The changing propensity to move home in England and Wales, 1971-2011: A micro-level analysis
Champion, T., Cooke, T., Lynch, K. & Shuttleworth, I. (2014) BSPS Annual Conference 2014, Univ of Winchester, 8 - 10 September 2014. [ONS LS]
Studying how migration rates have altered over the longer term, and why, is pressing for policy reasons as well as for understanding social change. This paper uses the ONS Longitudinal Study of England and Wales to examine the propensity of people to change address between censuses and compares these 10-year address change rates across the four decades from 1971-1981 to 2001-2011. The descriptive results are presented both for the aggregate population and for a selection of population subgroups that can be identified on a consistent basis across the censuses involved. They are also broken down by the distance between start and end of decade addresses. The headline result is that the overall rate of 10-year address changing has dropped by almost one-fifth between the 1970s and the 2000s – from 55% to 45% of all the ‘decade survivors’. This decline in rate is almost entirely due to the reduced rate of moving 10km or less, whereas as indicated by the NHSCR-derived data the rates of longer-distance address changing have held up, unlike in the USA. Even so, this latter finding is significant because a rise in longer-distance migration might have been expected from the population shift into composition towards higher-skill (and traditionally more migratory) occupational groups. Almost all population groups have shared in the decline in rates, the main exceptions being those starting the decade as private renters and those living in communal establishments. Regression analysis and Oaxaca-Blinder modelling are then used to gauge the separate contribution of each personal attribute.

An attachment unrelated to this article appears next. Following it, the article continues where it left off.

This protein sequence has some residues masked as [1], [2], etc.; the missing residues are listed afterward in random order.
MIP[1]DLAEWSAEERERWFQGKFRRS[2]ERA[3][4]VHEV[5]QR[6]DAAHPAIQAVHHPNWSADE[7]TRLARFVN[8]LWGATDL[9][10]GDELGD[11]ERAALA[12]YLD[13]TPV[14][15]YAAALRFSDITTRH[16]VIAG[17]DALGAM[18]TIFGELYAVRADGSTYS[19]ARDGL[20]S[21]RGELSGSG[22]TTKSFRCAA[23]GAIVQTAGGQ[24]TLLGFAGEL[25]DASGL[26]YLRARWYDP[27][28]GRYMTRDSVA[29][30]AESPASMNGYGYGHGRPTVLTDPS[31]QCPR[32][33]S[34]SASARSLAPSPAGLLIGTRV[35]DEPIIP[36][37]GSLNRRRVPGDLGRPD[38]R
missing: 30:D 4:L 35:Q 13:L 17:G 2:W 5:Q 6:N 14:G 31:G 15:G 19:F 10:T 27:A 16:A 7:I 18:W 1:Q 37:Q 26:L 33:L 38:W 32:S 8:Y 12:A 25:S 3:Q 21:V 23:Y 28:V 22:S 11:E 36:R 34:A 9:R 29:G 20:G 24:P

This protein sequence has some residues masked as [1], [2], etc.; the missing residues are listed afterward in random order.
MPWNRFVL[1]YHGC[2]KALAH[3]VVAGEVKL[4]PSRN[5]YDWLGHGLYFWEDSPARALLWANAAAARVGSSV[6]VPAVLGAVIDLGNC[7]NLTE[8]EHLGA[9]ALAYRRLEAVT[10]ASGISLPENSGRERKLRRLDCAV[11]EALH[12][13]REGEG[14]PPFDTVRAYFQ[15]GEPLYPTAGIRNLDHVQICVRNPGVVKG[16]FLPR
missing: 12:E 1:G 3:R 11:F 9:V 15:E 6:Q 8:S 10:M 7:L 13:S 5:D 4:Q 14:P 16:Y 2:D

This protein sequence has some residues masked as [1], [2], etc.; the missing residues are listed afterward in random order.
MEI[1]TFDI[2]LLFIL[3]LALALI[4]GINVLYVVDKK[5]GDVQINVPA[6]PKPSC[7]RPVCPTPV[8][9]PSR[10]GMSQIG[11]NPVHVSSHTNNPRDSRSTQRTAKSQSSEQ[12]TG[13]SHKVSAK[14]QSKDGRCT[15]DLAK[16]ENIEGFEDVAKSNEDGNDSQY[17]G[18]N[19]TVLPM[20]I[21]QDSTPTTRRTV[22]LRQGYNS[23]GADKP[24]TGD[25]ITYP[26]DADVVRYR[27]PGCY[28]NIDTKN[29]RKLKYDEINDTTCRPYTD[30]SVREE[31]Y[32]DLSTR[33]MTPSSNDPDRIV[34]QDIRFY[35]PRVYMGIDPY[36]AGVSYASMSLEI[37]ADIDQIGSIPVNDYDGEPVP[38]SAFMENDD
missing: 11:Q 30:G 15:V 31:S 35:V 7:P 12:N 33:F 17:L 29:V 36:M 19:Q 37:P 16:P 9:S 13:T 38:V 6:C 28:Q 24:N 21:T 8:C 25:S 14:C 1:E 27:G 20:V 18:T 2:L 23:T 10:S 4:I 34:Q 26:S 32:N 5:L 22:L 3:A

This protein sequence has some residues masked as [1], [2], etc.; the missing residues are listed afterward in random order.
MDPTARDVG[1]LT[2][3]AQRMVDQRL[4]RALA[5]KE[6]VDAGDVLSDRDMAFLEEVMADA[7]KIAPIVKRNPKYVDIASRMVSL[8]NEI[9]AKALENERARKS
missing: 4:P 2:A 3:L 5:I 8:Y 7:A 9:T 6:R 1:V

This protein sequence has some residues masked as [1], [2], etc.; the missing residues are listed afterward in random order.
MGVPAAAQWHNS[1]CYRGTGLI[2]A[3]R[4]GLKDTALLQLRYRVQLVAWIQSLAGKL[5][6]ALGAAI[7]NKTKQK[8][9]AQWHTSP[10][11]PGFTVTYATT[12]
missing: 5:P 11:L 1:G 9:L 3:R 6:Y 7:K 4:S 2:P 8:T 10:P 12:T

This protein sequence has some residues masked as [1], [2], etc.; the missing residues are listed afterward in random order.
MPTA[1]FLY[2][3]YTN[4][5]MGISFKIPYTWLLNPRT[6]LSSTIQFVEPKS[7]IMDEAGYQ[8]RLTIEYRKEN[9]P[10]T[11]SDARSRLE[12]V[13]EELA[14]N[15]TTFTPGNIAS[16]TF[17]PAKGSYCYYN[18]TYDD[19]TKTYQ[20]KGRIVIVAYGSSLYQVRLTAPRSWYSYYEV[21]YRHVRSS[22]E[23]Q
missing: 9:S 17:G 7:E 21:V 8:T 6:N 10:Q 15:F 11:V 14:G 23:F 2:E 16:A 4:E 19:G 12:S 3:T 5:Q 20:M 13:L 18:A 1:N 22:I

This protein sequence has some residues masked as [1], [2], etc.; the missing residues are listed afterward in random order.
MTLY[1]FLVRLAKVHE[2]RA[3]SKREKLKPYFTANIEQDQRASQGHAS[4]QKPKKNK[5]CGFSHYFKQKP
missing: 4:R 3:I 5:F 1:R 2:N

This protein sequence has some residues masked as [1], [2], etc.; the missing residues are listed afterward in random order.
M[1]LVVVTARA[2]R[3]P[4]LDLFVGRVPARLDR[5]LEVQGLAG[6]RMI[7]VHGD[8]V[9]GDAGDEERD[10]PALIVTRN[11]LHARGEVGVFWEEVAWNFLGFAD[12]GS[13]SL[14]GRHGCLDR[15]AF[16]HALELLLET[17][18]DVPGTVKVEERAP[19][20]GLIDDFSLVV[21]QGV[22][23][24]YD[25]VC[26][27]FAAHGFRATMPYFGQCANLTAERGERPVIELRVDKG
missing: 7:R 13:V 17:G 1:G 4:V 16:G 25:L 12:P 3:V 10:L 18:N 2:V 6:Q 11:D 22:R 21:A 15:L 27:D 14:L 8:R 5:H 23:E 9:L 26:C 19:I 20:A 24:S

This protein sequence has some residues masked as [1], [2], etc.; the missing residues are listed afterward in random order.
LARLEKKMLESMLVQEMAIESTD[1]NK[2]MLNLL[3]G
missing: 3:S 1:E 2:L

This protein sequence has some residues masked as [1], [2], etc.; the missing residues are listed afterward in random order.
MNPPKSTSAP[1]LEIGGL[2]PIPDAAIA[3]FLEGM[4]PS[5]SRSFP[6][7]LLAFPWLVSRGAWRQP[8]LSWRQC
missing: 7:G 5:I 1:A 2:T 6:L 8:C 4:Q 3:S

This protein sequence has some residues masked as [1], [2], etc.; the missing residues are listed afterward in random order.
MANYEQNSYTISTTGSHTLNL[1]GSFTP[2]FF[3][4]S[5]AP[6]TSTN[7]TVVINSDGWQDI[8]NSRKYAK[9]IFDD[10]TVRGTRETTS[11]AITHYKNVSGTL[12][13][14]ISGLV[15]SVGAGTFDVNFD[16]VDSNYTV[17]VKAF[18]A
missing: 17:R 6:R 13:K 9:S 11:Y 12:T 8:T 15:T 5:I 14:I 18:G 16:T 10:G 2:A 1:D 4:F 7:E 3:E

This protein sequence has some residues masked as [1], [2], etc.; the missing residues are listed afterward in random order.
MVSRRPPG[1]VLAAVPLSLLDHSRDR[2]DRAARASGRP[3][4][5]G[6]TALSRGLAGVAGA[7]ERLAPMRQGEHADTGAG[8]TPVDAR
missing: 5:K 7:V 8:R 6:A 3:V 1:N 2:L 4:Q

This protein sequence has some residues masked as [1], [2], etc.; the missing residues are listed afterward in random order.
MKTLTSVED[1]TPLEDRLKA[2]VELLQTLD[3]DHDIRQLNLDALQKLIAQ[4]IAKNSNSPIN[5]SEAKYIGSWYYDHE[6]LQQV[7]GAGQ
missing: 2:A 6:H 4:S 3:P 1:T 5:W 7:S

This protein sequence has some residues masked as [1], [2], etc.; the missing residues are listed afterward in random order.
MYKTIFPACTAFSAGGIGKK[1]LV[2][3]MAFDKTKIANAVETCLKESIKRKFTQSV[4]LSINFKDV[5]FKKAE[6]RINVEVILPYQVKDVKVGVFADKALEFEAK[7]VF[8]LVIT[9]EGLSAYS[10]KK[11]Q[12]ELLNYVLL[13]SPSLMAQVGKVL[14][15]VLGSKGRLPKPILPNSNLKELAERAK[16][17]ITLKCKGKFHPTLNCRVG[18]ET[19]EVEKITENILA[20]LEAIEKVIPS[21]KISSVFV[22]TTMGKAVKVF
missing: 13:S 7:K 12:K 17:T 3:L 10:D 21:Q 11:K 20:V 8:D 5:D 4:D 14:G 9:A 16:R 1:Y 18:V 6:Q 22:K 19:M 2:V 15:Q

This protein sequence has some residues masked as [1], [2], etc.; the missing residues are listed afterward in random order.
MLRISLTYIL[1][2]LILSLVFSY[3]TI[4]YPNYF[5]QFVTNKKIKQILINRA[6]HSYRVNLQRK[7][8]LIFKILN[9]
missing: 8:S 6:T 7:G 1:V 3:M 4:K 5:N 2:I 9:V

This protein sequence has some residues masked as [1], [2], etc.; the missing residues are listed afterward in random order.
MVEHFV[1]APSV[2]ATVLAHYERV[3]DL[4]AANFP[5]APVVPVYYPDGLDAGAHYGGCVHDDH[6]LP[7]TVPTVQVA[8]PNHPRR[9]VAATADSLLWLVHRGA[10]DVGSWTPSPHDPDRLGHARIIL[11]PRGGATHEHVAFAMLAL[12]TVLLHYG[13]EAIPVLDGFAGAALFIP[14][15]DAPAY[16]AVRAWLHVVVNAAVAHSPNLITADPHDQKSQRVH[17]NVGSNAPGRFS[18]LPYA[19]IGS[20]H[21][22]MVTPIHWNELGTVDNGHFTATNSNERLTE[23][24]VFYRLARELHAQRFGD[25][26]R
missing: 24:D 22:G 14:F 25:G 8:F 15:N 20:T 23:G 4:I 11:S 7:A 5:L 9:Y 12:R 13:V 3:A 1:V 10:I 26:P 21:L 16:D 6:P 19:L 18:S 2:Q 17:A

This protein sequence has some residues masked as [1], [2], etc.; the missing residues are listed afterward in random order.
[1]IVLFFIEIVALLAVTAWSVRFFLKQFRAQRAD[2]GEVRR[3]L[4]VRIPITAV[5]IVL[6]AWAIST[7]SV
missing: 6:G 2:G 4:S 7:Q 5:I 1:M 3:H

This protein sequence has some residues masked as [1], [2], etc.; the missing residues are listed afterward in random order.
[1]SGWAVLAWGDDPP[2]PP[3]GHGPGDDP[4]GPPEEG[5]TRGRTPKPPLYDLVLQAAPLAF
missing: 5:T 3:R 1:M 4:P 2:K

Available online: Link
Output from project: 04010063